RDs: Find Your Voice

For the past 17 years Iíve hosted a platform for speech. I watch a river of words pass by each day, so much that the Bible, all 66 books, gets rewritten (in wordcount) every few days.

What are the negative thoughts I most regularly hear when people talk about their sport? The Ironman lifestyle is unsustainable (in terms of cost and hours and energy spent training). Ironman is killing our local race scene. The roads are dangerous. Triathlon is becoming too formulaic. Equipment is too expensive.

But still there is a hunger to take part!

When I hear about Millennials and what itís going to take to get them interested in triathlon, Iím not moved or concerned for two reasons. First, Millennials arenít the first generation to have a hard time right out of college. My first racing bicycle was a Raleigh International I bought used. I then upgraded to a used Colnago frame I saved up for and bought for $250 and then I swapped the parts over (and there it is, below, in the í81 Ironman!). During bike check in at the Hawaiian Ironman in 1981 ďCowmanĒ walked his bike up and I recognized the frame as my old Raleigh International. He and I traced the custodianship of that bike between my ownership and his.

I try to make it as easy on folks as I can. I host a no-charge Classifieds Forum here on Slowtwitch. I understand that equipment is expensive, but only if you refuse to buy below a certain threshold. I can think of reams of ways for people who are financially challenged to get their equipment cheap or free, assuming these folks have a corresponding skill to offer in return. We all found ways to afford our equipment when I started racing. (Still, perhaps we need to explore in depth, on Slowtwitch, methods to obtain goods and services inexpensively.)

Then there is simply the fact that, yes, early adult life is time consuming. Triathlon is often a sport not engaged in until one has his or her feet on the ground. Kids are old enough to be self-regulating. Job and finances reach a point of stasis. You ran or swam in high school. You are happy with work, with family, but then your brain says: there must be something more. And multisport is the antidote for so many people.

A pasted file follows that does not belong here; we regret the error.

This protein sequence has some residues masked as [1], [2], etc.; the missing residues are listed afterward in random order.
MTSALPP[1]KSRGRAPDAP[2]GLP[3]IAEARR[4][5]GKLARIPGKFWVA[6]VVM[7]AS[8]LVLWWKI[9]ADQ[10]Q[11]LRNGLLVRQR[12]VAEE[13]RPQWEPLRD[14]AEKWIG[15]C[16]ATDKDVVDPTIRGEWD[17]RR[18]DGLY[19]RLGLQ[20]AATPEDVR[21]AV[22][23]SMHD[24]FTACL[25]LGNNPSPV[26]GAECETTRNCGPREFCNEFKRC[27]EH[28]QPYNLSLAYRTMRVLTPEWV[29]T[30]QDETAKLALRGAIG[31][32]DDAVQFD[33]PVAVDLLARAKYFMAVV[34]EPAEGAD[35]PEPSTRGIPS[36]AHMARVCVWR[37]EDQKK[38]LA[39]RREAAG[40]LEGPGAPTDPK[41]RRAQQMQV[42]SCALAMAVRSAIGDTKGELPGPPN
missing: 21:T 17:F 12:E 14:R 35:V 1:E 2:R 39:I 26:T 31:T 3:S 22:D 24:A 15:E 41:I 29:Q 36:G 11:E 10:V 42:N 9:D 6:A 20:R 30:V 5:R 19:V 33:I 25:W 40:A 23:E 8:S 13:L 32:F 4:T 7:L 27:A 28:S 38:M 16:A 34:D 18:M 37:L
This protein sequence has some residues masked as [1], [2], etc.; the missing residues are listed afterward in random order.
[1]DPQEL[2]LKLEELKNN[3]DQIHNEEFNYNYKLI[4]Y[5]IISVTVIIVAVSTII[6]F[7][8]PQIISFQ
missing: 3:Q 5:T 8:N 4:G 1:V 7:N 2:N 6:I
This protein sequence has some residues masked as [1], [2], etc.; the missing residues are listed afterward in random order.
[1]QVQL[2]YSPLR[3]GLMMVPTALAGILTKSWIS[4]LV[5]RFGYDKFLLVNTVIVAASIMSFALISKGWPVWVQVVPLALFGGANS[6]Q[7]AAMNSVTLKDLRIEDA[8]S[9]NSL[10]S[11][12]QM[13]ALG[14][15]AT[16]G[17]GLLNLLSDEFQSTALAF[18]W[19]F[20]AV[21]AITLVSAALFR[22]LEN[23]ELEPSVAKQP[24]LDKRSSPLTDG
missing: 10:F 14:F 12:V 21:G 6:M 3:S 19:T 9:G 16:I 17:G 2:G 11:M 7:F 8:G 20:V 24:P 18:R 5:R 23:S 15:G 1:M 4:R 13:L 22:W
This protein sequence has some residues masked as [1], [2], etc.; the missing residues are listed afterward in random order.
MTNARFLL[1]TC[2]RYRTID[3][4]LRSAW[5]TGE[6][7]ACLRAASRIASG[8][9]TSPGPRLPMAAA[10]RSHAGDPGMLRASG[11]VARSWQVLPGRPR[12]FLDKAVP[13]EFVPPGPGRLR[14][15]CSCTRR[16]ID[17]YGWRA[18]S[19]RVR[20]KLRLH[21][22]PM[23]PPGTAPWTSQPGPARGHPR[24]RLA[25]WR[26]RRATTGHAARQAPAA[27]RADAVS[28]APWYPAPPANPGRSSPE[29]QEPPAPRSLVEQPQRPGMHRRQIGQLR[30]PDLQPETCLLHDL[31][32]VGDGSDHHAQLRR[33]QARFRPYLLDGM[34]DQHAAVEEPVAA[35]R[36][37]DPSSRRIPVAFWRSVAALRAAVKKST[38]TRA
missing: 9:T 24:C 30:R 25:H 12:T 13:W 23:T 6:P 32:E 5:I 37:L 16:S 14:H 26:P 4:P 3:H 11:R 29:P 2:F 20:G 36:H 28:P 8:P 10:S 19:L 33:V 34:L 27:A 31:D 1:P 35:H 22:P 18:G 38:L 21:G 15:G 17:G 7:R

Let me rephrase. Swim, bike, run, nordic ski, MTB, these are not the answers. They are the tools. Iím not concerned whether Millennials eventually pick up these tools to chisel out the answers. Why?

High school high-quality performances. Do you know which decade of the last century produced the most high schoolers running sub-4:10 miles? The 1970s. The next most? 1960s. Then the 1980s, then the 1990s. But then something happened. The trend went the other way. Since the turn of the century kids are running fast again. Why? Because there are more of them! My generation had babies!

Itís not just that there are more in school, there are more who are running. We know this because the times are fast. You wonít get fast times unless you have a pool of average runners out of which fast runners emerge. Furthermore, 2013 was the year when the combined number of girls in high school swimming and cross-country outnumbered the combined number of high school boys in taking part in those sports. So now we have many more potential multisporters than we did in ďmyĒ era.